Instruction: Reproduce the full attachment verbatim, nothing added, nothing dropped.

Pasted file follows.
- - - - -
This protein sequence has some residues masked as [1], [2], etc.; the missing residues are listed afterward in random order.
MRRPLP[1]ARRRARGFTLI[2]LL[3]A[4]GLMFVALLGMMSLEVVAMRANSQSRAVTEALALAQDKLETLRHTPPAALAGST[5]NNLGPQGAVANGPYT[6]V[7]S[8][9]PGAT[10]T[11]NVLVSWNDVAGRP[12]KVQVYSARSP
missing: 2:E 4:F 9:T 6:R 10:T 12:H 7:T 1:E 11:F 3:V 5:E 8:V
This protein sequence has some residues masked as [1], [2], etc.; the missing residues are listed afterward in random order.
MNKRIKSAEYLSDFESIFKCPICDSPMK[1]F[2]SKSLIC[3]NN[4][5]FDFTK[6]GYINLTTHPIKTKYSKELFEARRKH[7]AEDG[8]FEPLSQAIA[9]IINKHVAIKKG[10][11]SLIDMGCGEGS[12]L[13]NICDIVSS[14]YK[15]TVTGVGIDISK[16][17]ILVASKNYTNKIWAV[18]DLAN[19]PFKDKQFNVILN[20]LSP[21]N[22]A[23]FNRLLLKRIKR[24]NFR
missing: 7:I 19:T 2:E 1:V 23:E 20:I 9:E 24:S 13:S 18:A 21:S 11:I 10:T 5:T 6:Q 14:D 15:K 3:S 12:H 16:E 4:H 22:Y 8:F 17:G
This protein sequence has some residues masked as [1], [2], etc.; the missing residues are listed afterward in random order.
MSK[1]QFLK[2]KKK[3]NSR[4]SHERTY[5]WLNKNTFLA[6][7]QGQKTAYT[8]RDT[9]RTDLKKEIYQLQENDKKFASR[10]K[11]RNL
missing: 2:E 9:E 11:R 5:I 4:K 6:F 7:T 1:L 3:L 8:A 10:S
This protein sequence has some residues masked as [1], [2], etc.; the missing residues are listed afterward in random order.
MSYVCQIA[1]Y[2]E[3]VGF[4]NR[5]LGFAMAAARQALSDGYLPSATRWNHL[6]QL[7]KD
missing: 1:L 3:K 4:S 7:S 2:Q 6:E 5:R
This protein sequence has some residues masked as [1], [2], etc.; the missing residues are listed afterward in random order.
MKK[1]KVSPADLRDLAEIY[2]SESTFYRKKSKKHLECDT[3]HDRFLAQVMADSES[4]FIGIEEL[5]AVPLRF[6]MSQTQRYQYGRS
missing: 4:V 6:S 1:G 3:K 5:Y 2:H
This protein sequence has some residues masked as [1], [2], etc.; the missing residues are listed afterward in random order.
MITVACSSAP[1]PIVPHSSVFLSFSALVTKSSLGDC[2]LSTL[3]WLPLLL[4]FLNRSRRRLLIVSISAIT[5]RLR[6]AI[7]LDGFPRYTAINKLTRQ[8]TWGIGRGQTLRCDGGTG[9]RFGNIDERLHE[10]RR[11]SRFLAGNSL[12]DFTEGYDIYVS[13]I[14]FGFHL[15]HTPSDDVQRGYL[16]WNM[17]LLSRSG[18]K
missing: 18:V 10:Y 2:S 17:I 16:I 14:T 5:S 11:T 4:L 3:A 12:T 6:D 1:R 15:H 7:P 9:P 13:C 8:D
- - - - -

This protein sequence has some residues masked as [1], [2], etc.; the missing residues are listed afterward in random order.
MRRPLP[1]ARRRARGFTLI[2]LL[3]A[4]GLMFVALLGMMSLEVVAMRANSQSRAVTEALALAQDKLETLRHTPPAALAGST[5]NNLGPQGAVANGPYT[6]V[7]S[8][9]PGAT[10]T[11]NVLVSWNDVAGRP[12]KVQVYSARSP
missing: 2:E 4:F 9:T 6:R 10:T 12:H 7:T 1:E 11:F 3:V 5:E 8:V
This protein sequence has some residues masked as [1], [2], etc.; the missing residues are listed afterward in random order.
MNKRIKSAEYLSDFESIFKCPICDSPMK[1]F[2]SKSLIC[3]NN[4][5]FDFTK[6]GYINLTTHPIKTKYSKELFEARRKH[7]AEDG[8]FEPLSQAIA[9]IINKHVAIKKG[10][11]SLIDMGCGEGS[12]L[13]NICDIVSS[14]YK[15]TVTGVGIDISK[16][17]ILVASKNYTNKIWAV[18]DLAN[19]PFKDKQFNVILN[20]LSP[21]N[22]A[23]FNRLLLKRIKR[24]NFR
missing: 7:I 19:T 2:E 1:V 23:E 20:I 9:E 24:S 13:S 18:A 21:S 11:I 10:T 5:T 6:Q 14:D 15:K 3:S 12:H 16:E 4:H 22:Y 8:F 17:G
This protein sequence has some residues masked as [1], [2], etc.; the missing residues are listed afterward in random order.
MSK[1]QFLK[2]KKK[3]NSR[4]SHERTY[5]WLNKNTFLA[6][7]QGQKTAYT[8]RDT[9]RTDLKKEIYQLQENDKKFASR[10]K[11]RNL
missing: 2:E 9:E 11:R 5:I 4:K 6:F 7:T 1:L 3:L 8:A 10:S
This protein sequence has some residues masked as [1], [2], etc.; the missing residues are listed afterward in random order.
MSYVCQIA[1]Y[2]E[3]VGF[4]NR[5]LGFAMAAARQALSDGYLPSATRWNHL[6]QL[7]KD
missing: 1:L 3:K 4:S 7:S 2:Q 6:E 5:R
This protein sequence has some residues masked as [1], [2], etc.; the missing residues are listed afterward in random order.
MKK[1]KVSPADLRDLAEIY[2]SESTFYRKKSKKHLECDT[3]HDRFLAQVMADSES[4]FIGIEEL[5]AVPLRF[6]MSQTQRYQYGRS
missing: 4:V 6:S 1:G 3:K 5:Y 2:H
This protein sequence has some residues masked as [1], [2], etc.; the missing residues are listed afterward in random order.
MITVACSSAP[1]PIVPHSSVFLSFSALVTKSSLGDC[2]LSTL[3]WLPLLL[4]FLNRSRRRLLIVSISAIT[5]RLR[6]AI[7]LDGFPRYTAINKLTRQ[8]TWGIGRGQTLRCDGGTG[9]RFGNIDERLHE[10]RR[11]SRFLAGNSL[12]DFTEGYDIYVS[13]I[14]FGFHL[15]HTPSDDVQRGYL[16]WNM[17]LLSRSG[18]K
missing: 18:V 10:Y 2:S 17:I 16:I 14:T 5:S 11:T 4:L 3:A 12:T 6:D 1:R 15:H 7:P 9:P 13:C 8:D